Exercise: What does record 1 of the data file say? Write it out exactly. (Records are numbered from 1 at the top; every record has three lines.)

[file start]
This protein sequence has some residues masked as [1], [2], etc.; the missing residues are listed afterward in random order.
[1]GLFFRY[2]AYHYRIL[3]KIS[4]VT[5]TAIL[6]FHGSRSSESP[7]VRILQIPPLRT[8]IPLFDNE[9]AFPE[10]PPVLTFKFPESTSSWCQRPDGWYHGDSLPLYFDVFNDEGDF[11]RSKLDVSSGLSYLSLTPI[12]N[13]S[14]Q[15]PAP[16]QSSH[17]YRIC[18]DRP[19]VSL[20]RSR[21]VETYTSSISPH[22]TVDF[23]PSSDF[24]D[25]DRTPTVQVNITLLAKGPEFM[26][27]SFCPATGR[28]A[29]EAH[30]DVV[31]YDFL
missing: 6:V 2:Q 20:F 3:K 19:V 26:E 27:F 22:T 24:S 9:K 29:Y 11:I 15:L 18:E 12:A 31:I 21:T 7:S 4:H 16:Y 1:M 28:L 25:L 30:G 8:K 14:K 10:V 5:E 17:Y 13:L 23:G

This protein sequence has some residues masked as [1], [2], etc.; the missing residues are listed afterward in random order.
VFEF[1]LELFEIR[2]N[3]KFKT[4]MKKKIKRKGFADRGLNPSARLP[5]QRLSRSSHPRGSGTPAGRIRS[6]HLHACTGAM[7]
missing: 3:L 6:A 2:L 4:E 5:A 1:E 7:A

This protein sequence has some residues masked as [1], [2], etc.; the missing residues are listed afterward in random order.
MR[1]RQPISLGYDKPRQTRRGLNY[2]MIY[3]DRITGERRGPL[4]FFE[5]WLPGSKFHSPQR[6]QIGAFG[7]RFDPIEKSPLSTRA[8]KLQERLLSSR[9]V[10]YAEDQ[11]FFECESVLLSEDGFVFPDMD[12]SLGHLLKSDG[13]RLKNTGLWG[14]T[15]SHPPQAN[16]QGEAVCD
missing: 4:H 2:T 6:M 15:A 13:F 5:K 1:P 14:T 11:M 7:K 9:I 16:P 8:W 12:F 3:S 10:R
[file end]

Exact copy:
This protein sequence has some residues masked as [1], [2], etc.; the missing residues are listed afterward in random order.
[1]GLFFRY[2]AYHYRIL[3]KIS[4]VT[5]TAIL[6]FHGSRSSESP[7]VRILQIPPLRT[8]IPLFDNE[9]AFPE[10]PPVLTFKFPESTSSWCQRPDGWYHGDSLPLYFDVFNDEGDF[11]RSKLDVSSGLSYLSLTPI[12]N[13]S[14]Q[15]PAP[16]QSSH[17]YRIC[18]DRP[19]VSL[20]RSR[21]VETYTSSISPH[22]TVDF[23]PSSDF[24]D[25]DRTPTVQVNITLLAKGPEFM[26][27]SFCPATGR[28]A[29]EAH[30]DVV[31]YDFL
missing: 6:V 2:Q 20:F 3:K 19:V 26:E 27:F 22:T 24:S 9:K 29:Y 11:I 15:L 18:E 12:A 31:I 21:T 7:S 4:H 16:Y 1:M 28:L 25:L 30:G 8:K 14:K 10:V 5:E 17:Y 13:L 23:G